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VENEZUELA'S CHAVEZ DEFENDS DEPLOYMENT OF SOLDERS TO SEIZE PROPERTIES AMID REFORM

Christopher Toothaker
Submitted by Charleston Voice
Oct 9, 2005

( Anyone familiar with the history of the US South following the War for Southern Independence will recognize the same scheme of land confiscation by Chavez as done to the South by the Republicans during "Reconstruction." ~ Charleston Voice)

CARACAS, Venezuela (AP) - Venezuelan President Hugo Chavez on Sunday defended the deployment of soldiers to seize control of properties, mostly cattle ranches and swaths of farmland, that are deemed "idle" or allegedly lacking ownership documents.

Groups of armed soldiers have been deployed to dozens of privately owned ranches, farms and food processing plants in recent months as authorities move forward with a land reform initiative across the country.

Properties have been occupied by soldiers while the National Land Institute investigates the validity of property titles and inspects lands.

Critics argue the seizures are illegal because alleged owners haven't been given opportunities to prove ownership in court. Landless farmers eager to work the lands often accompany soldiers during occupations, build makeshift homes and immediately begin planting crops.

"The land institute has the power to order the temporary occupation of these lands," said Chavez, speaking during his weekly television and radio program "Hello President."

Chavez vowed that his government would not violate property rights guaranteed under the constitution. He said soldiers and squatters would leave occupied properties if ownership was proved in court.

"If a group of poor farmers entered the lands with permission from the institute and support from the armed forces ... and the purported owner later shows that the land is really his and a court confirms it, the landless farmers must leave," he said.

Business leaders claim authorities involved in the reform initiative have repeatedly violated property rights, but say they will continue ongoing talks with Chavez regarding the legality of specific cases.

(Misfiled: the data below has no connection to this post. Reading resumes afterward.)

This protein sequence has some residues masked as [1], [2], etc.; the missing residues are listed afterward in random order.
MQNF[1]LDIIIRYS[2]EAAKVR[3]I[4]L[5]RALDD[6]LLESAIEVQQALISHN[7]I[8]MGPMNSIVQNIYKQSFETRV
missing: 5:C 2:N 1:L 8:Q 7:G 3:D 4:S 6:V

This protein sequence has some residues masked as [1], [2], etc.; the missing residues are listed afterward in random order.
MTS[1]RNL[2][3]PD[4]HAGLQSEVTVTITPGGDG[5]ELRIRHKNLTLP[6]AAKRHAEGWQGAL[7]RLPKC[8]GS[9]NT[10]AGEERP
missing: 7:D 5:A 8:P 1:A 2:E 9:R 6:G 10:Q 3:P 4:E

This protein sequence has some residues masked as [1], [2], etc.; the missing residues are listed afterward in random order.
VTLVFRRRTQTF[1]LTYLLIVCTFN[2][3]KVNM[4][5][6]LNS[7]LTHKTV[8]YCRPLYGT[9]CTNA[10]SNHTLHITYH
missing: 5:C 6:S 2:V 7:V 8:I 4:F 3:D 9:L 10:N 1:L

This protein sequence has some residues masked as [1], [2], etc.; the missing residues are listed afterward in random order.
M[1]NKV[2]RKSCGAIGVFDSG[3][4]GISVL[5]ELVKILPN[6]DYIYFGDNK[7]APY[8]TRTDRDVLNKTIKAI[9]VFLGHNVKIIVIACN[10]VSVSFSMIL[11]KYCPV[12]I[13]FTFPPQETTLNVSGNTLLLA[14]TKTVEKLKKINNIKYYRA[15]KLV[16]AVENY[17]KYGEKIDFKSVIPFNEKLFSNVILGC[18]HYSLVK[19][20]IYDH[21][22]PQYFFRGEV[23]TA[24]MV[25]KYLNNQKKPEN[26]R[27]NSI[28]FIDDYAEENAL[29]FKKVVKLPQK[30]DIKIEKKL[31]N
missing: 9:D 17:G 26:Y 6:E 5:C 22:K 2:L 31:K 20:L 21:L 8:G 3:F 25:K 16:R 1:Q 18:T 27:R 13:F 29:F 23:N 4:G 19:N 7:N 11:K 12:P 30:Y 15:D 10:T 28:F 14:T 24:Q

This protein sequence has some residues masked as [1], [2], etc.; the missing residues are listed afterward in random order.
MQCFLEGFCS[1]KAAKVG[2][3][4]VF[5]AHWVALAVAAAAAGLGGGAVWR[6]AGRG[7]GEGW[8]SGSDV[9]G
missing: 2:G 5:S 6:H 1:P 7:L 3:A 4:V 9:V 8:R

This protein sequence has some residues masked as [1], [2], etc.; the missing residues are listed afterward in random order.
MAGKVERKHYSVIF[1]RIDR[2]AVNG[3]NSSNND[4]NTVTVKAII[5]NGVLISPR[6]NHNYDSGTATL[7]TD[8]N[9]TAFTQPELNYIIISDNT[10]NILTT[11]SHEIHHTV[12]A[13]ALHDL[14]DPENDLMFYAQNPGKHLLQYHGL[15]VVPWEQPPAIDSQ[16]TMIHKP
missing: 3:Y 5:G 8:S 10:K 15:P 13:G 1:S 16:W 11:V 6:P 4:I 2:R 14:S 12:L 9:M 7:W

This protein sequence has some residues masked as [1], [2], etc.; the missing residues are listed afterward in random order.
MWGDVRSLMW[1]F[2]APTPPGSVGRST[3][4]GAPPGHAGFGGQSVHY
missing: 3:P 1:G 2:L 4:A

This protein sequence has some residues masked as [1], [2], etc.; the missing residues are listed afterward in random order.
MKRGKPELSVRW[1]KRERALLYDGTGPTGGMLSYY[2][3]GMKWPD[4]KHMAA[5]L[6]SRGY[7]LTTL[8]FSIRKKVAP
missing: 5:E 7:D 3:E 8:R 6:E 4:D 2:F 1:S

Thousands marched through the capital on Saturday to show their support of the reform. Chanting "The Land Belongs To All!" and waving Venezuelan flags, roughly 4,000 Chavez supporters demanded that swaths of "idle" farmlands be expropriated and handed over those willing to work them.

A 2001 law allows the state to expropriate lands that are deemed "idle." Under the legislation, the state must compensate owners for expropriated lands at current market prices.

During Sunday's seven-hour program, Chavez rejected allegations that he and his close ally, Cuban leader Fidel Castro, are "tyrants," as their most outspoken critics often claim.

Since taking office in 1999, Chavez has strengthened ties with communist-led Cuba through numerous trade and cooperation agreements.

"Some call me a tyrant and ... many say there is tyranny in Cuba. No, there is process of liberation in Cuba," Chavez said.

Chavez and Castro are often described by their strongest critics as "tyrants" or "dictators."

The Venezuelan president denies he is becoming increasingly authoritarian or stifling political dissent, saying he is totally dedicated to democracy while his foes - including local media outlets - are bent on removing him from power through any means possible.

Chavez also thanked Castro for sending 20,000 doctors to participate in Venezuela's far-reaching "Inside the Barrio" health care project.

In return for the work done by Cuban doctors here, Venezuela ships Cuba 90,000 barrels of oil a day under preferential terms, a deal giving the island one of its strongest economic boosts since the fall of the Soviet Union.


Christopher Toothaker Associated Press Writer

(Enhanced for Netscape)

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